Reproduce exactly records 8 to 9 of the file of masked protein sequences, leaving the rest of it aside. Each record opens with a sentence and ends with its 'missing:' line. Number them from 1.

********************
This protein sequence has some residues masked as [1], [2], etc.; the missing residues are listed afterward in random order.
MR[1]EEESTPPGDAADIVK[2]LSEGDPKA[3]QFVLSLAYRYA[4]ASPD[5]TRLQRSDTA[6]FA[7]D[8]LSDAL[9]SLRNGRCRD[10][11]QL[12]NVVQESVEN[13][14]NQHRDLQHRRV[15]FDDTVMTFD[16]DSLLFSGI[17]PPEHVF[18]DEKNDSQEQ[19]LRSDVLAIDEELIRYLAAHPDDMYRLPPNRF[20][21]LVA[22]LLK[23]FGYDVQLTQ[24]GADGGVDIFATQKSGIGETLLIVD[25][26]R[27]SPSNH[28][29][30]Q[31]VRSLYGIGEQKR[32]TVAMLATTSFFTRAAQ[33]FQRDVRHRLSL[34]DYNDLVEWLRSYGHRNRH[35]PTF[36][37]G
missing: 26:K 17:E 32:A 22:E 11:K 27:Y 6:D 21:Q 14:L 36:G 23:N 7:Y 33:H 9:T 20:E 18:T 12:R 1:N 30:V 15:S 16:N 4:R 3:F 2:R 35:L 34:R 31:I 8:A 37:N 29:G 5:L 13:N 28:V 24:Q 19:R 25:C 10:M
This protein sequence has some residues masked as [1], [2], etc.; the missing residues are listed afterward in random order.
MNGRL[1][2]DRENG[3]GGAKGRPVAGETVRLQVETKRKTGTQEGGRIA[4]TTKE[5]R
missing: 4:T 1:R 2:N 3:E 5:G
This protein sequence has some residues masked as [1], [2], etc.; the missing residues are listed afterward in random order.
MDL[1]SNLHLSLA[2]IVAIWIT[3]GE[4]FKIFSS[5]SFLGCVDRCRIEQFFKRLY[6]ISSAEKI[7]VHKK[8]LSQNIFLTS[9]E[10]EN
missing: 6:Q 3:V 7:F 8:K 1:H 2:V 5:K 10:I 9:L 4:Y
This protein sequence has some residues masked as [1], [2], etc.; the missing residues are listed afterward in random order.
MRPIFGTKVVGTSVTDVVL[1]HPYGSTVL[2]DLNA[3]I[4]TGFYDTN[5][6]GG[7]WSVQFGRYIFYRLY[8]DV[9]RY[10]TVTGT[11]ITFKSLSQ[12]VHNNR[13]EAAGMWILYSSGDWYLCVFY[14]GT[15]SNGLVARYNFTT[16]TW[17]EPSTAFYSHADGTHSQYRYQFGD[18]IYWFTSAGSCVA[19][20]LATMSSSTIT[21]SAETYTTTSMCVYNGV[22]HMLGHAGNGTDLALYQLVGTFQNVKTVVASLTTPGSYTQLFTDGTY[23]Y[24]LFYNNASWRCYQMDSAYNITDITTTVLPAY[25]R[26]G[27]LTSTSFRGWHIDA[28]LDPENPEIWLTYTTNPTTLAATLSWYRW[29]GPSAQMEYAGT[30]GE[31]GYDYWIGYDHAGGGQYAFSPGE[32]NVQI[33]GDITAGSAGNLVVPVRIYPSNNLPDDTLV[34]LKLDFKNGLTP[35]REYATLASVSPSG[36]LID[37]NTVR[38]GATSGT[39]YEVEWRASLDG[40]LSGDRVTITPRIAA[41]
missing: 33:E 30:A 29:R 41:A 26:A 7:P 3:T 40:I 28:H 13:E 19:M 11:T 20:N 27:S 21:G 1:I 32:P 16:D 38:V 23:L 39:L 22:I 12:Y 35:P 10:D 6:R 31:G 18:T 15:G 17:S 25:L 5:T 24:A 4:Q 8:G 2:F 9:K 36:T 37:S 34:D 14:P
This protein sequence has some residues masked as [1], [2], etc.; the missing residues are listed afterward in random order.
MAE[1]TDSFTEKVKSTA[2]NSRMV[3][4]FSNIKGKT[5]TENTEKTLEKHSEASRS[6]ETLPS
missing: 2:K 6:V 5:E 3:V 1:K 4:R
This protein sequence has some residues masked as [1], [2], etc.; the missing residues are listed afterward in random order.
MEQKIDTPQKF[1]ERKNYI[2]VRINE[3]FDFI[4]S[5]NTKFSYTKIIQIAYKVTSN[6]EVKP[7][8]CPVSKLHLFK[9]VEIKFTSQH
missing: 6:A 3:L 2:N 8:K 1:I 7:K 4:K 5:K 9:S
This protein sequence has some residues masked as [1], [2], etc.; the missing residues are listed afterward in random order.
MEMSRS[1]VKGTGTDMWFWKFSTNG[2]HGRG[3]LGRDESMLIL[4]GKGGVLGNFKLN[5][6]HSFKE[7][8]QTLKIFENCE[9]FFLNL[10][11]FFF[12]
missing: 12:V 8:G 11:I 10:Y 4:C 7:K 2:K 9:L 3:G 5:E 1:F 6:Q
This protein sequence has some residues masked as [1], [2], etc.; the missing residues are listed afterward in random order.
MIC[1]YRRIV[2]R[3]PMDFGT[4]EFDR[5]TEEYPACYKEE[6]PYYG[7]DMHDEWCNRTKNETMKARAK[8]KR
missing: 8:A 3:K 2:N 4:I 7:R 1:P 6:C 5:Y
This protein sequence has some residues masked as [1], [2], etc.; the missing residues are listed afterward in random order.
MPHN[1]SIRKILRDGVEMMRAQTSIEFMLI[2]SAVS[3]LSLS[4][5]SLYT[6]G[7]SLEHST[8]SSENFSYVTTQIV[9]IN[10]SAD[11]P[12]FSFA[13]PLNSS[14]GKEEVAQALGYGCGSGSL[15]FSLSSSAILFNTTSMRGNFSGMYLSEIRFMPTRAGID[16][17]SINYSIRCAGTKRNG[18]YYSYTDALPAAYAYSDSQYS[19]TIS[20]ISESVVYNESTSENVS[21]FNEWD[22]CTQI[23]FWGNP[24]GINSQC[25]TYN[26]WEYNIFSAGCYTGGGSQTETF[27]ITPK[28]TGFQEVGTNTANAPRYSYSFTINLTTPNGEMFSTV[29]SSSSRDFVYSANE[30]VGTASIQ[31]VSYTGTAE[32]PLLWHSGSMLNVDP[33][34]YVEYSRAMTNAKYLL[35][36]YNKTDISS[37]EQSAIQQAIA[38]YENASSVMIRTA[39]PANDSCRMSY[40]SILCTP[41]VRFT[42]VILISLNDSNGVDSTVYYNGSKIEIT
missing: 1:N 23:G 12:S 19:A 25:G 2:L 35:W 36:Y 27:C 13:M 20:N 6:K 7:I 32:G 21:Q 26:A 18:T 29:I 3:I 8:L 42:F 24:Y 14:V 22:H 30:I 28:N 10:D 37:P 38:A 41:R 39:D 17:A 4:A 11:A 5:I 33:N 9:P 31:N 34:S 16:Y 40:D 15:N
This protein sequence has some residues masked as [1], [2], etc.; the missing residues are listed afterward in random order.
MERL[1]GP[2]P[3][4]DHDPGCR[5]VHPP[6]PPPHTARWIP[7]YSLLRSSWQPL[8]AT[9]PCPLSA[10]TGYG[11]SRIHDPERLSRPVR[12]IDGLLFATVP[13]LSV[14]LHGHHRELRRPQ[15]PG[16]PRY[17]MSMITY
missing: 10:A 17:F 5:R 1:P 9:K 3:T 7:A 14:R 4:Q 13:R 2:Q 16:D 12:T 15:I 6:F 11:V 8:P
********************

This protein sequence has some residues masked as [1], [2], etc.; the missing residues are listed afterward in random order.
MIC[1]YRRIV[2]R[3]PMDFGT[4]EFDR[5]TEEYPACYKEE[6]PYYG[7]DMHDEWCNRTKNETMKARAK[8]KR
missing: 8:A 3:K 2:N 4:I 7:R 1:P 6:C 5:Y
This protein sequence has some residues masked as [1], [2], etc.; the missing residues are listed afterward in random order.
MPHN[1]SIRKILRDGVEMMRAQTSIEFMLI[2]SAVS[3]LSLS[4][5]SLYT[6]G[7]SLEHST[8]SSENFSYVTTQIV[9]IN[10]SAD[11]P[12]FSFA[13]PLNSS[14]GKEEVAQALGYGCGSGSL[15]FSLSSSAILFNTTSMRGNFSGMYLSEIRFMPTRAGID[16][17]SINYSIRCAGTKRNG[18]YYSYTDALPAAYAYSDSQYS[19]TIS[20]ISESVVYNESTSENVS[21]FNEWD[22]CTQI[23]FWGNP[24]GINSQC[25]TYN[26]WEYNIFSAGCYTGGGSQTETF[27]ITPK[28]TGFQEVGTNTANAPRYSYSFTINLTTPNGEMFSTV[29]SSSSRDFVYSANE[30]VGTASIQ[31]VSYTGTAE[32]PLLWHSGSMLNVDP[33][34]YVEYSRAMTNAKYLL[35][36]YNKTDISS[37]EQSAIQQAIA[38]YENASSVMIRTA[39]PANDSCRMSY[40]SILCTP[41]VRFT[42]VILISLNDSNGVDSTVYYNGSKIEIT
missing: 1:N 23:G 12:S 19:A 25:G 2:L 35:W 36:Y 27:C 13:M 20:N 6:K 7:I 32:G 21:Q 26:A 18:T 29:I 3:I 8:L 42:F 24:Y 14:V 22:H 30:I 28:N 10:D 37:P 38:A 41:R 39:D 17:A 4:A 11:A 5:I 33:N 9:P 31:N 34:S 16:Y 40:D 15:N